sport and exercise science students monitoring a running student
UCAS Code
C600
Mode of Study
Part-time, Full-time, Full-time sandwich with work placement
Duration
3 years full-time, 4 years sandwich with work placement, 6 years part-time
Start Date
September 2020

Overview

If you're interested in improving sporting performance or understanding the health benefits associated with physical activity, this endorsed BSc (Hons) Sport and Exercise Science degree course helps you turn your interest into a fulfilling career.

You’ll use a combination of theory, research and practical laboratory techniques to understand and improve human performance, while minimising the risks of sport-related injuries. You'll develop tools to help everyone – from those who play sport for fun to elite athletes – get the most out of their exercise.

By the end of the course, you'll have in-depth grounding in the fields of professional sport, health and education, helping you secure your ideal career when you graduate.

Endorsed by:

This course is endorsed by the British Association of Sport and Exercise Science (BASES).

This course provides entry to the Register of Exercise Professionals (REPs) endorsed by PD:Approval.

97% Graduates in work or further study (DLHE, 2017)

96% Overall student satisfaction (NSS, 2019)

TEF Gold Teaching Excellence Framework

What you'll experience

On this course you'll:

  • Be taught by expert staff with industry-relevant accreditations who are actively engaged in research projects that inform the future of sport and exercise science
  • Put what you learn into practice using our ties to local sports and healthcare providers
  • Be able to get specialist qualifications that match your career aspirations in areas such as first aid, coaching and gym instruction
  • Boost your transferable skills such as teamwork, decision making, communication and time management

Sport and Exercise Science facilities you'll be able to use include:

  • a biomechanics lab
  • a physiology lab
  • climatic chambers for manipulating temperature, humidity and altitude (including one at sub-zero temperatures, for polar preparation)
  • an immersion pool
  • a swimming flume
  • a portable EMG system for measuring muscle activity

  • a motion tracking system with integrated force platforms

Careers and opportunities

When you finish the course, our Careers and Employability service can help you find a job that puts your skills to work in the industry.

What can you do with a Sport and Exercise Science degree?

Previous BSc (Hons) Sport and Exercise Science graduates have gone on to work in roles in areas such as:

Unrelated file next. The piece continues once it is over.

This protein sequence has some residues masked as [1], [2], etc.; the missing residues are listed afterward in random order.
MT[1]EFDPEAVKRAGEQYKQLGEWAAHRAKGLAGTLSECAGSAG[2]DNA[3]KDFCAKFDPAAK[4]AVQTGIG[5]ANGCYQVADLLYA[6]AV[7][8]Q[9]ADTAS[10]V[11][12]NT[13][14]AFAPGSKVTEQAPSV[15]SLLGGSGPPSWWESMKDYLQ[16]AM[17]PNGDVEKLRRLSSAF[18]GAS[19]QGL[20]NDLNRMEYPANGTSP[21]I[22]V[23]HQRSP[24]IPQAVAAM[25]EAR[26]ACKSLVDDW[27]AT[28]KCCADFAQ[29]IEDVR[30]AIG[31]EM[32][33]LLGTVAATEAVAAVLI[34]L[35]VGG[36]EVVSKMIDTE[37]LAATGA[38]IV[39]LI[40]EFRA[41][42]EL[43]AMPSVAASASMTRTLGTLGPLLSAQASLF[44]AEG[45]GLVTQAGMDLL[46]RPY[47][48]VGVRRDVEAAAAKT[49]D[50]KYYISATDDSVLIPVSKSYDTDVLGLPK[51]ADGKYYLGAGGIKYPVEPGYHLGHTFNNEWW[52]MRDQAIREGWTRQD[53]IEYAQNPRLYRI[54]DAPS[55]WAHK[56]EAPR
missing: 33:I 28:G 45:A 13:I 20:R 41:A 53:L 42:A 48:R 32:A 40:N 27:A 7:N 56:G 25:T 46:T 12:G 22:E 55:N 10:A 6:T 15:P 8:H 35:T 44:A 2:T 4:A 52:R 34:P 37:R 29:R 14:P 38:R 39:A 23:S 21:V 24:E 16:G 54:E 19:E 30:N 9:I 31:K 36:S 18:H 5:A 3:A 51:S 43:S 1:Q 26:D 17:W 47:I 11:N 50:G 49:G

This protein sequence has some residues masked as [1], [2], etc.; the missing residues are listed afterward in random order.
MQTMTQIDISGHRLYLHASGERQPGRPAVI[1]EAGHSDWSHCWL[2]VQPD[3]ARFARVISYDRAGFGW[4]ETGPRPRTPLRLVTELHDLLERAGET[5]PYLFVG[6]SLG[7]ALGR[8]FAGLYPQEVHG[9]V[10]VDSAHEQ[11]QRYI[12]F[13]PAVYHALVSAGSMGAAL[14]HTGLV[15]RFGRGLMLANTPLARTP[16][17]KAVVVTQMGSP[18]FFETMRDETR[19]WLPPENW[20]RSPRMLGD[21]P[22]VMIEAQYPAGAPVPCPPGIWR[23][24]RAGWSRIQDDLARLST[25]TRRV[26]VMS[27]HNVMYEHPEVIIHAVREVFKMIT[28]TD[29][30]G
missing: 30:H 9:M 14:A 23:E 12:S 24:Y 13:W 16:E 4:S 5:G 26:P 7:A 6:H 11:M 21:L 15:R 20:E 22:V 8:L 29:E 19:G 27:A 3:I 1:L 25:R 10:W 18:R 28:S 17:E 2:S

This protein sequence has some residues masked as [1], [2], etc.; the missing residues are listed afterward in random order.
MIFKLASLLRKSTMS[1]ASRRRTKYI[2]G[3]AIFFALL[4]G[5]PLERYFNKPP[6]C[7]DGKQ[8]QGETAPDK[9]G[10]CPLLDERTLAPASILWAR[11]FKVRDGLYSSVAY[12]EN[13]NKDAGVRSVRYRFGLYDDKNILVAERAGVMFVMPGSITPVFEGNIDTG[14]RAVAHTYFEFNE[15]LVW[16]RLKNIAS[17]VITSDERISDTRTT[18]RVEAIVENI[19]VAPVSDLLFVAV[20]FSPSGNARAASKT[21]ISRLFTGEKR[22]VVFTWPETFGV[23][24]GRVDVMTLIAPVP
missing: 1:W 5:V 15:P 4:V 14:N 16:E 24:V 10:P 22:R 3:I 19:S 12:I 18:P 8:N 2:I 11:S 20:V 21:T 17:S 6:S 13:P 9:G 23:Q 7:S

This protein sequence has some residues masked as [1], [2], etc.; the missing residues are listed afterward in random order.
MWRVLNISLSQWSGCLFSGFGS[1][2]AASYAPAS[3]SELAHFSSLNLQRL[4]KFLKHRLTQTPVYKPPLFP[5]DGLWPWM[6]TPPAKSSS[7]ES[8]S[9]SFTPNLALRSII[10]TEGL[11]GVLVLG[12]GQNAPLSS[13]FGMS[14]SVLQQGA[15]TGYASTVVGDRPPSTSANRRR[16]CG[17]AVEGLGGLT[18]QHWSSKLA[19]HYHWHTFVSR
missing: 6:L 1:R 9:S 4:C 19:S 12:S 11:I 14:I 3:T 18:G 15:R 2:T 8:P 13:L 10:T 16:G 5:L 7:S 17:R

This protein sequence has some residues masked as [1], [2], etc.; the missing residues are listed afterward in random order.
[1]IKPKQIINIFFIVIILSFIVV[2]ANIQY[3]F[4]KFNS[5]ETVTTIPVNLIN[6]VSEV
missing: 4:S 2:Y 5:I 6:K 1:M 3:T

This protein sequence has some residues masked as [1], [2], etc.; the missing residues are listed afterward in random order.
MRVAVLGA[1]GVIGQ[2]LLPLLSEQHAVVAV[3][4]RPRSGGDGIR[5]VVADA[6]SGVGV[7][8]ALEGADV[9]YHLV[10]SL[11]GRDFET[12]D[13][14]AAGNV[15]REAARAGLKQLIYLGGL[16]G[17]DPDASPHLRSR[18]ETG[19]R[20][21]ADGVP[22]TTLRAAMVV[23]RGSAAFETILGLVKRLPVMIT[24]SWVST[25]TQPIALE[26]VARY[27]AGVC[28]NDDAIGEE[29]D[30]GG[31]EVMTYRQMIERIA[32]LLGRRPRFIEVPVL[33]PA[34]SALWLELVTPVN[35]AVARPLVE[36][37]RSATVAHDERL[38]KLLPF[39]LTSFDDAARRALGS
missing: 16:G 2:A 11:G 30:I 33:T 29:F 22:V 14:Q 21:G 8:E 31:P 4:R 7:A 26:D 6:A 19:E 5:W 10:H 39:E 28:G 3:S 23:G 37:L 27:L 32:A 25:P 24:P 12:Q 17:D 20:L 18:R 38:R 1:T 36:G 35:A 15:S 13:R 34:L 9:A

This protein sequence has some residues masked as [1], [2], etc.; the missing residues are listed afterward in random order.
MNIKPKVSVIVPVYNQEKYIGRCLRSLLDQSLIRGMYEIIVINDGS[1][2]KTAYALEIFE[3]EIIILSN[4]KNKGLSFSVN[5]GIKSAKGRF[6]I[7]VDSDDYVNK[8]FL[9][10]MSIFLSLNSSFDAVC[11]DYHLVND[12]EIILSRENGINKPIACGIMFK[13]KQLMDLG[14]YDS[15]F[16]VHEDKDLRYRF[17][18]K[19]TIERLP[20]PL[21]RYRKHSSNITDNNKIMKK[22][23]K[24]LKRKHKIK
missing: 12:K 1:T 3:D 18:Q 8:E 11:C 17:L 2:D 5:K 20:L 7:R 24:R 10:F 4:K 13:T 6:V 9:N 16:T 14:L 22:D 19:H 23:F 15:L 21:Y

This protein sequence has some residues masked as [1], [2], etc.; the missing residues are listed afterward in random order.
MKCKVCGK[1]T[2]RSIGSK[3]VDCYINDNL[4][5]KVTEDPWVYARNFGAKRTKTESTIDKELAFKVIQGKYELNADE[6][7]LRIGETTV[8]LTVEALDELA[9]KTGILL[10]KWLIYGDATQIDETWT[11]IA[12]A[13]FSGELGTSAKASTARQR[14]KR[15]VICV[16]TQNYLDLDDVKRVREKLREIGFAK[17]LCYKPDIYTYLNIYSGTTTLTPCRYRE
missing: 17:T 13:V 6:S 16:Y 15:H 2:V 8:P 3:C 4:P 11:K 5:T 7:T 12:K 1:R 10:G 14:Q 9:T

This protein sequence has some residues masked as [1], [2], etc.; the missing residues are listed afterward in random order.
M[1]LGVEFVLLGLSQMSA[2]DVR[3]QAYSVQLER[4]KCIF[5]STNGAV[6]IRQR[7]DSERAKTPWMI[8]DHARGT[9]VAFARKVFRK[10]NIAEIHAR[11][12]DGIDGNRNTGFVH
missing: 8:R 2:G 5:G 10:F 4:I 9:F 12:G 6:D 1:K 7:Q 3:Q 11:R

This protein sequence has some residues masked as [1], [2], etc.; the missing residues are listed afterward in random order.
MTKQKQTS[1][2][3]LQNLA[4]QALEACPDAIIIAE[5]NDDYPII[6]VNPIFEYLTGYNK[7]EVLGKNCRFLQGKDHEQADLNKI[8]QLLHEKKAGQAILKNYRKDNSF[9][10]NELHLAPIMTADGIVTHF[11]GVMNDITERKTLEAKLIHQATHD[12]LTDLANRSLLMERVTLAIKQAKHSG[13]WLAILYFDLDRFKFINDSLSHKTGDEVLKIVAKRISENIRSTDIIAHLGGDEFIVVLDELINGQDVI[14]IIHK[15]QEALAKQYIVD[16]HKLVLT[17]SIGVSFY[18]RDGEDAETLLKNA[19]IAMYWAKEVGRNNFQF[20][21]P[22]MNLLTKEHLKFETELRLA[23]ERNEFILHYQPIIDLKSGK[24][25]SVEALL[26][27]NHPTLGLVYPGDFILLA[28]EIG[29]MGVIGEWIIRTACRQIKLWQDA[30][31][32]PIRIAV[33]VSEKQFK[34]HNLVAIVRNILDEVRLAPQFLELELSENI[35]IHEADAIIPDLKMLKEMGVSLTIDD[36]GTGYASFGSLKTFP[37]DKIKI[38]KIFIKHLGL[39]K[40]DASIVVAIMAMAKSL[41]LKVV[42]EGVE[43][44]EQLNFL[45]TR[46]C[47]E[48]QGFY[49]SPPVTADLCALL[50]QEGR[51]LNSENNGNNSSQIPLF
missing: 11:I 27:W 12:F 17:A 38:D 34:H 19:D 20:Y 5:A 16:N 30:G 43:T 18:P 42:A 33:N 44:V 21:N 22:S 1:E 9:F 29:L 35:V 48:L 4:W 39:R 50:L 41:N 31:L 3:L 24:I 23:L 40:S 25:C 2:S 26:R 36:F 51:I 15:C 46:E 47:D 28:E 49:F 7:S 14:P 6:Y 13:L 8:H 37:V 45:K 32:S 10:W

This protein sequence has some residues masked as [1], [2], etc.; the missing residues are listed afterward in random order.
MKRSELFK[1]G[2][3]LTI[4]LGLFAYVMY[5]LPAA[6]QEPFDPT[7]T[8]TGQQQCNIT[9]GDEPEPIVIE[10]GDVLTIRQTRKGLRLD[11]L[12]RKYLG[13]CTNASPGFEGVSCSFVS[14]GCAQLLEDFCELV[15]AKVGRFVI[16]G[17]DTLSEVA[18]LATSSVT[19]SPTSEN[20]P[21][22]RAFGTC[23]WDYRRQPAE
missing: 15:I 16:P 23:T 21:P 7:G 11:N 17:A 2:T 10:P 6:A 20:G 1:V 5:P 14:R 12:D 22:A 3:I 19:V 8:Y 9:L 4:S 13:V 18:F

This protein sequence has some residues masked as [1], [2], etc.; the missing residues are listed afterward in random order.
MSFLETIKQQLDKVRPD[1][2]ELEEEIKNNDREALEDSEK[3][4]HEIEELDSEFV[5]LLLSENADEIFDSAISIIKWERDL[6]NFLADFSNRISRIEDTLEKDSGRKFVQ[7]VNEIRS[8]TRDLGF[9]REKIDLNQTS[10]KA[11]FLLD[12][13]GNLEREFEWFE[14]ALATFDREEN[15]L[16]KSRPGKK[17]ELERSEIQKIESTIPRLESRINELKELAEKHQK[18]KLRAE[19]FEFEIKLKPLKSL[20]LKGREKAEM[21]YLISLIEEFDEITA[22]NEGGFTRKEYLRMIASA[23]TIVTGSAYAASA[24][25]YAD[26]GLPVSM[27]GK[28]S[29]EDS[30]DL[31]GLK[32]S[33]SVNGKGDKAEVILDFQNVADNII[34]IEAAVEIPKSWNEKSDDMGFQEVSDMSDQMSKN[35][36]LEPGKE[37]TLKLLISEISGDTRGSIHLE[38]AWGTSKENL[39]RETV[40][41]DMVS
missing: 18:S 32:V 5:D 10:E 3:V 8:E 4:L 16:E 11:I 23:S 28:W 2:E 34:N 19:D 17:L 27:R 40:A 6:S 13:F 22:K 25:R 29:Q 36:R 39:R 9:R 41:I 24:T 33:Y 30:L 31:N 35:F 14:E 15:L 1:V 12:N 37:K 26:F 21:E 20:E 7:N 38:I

• the NHS
  • health and fitness training
  • teaching and education
  • strength and conditioning
  • sport science support (UK Sport, EIS, professional clubs)

What jobs can you do with a Sport and Exercise Science degree?

Roles our graduates have taken on include:

  • PE teacher
  • fitness instructor
  • NVQ coordinator
  • sports development officer
  • sports and exercise scientist
  • sports therapist and physiotherapist
  • cardiac rehabilitation technician

After you leave the University, you can get help, advice and support for up to 5 years from our Careers and Employability service as you advance in your career.

The lab classes enhance what you have already learnt during lectures.

Emma Burnett, BSc (Hons) Sport and Exercise Science

What you'll study on this BSc (Hons) Sport and Exercise Science degree

Each module on this course is worth a certain number of credits.

In each year, you need to study modules worth a total of 120 credits. For example, 4 modules worth 20 credits and 1 module worth 40 credits.

(This may be different if you're studying part time.)

Year 1

Core modules

What you'll do

You'll explore the theoretical basis required for the application of biomechanics in sport and exercise.

You’ll develop the practical skills required to collect biomechanical data using current and emerging technologies, to understand sporting technique and develop your knowledge of human performance.

What you'll learn

When you complete this module successfully, you'll be able to:

  • Apply biomechanical knowledge and principles to a variety of sporting situations
  • Utilise appropriate practical skills for the collection and analysis of biomechanical data
  • Manage information and communicate effectively in an appropriate format for biomechanics
Teaching activities

On this module you'll attend lectures, seminars, practical classes and workshops.

Independent study time

We recommend you spend at least 329 hours studying independently. This is around 10 hours a week over the duration of the module.

Assessment

On this module, you'll be assessed through:

  • a coursework report (20% of final mark)
  • a 20-minute practical skills assessment (30% of final mark)
  • a 90-minute exam (50% of final mark)

What you'll do

You'll explore how systems such as the musculoskeletal system, the cardio-vascular system and the respiratory system affect human performance.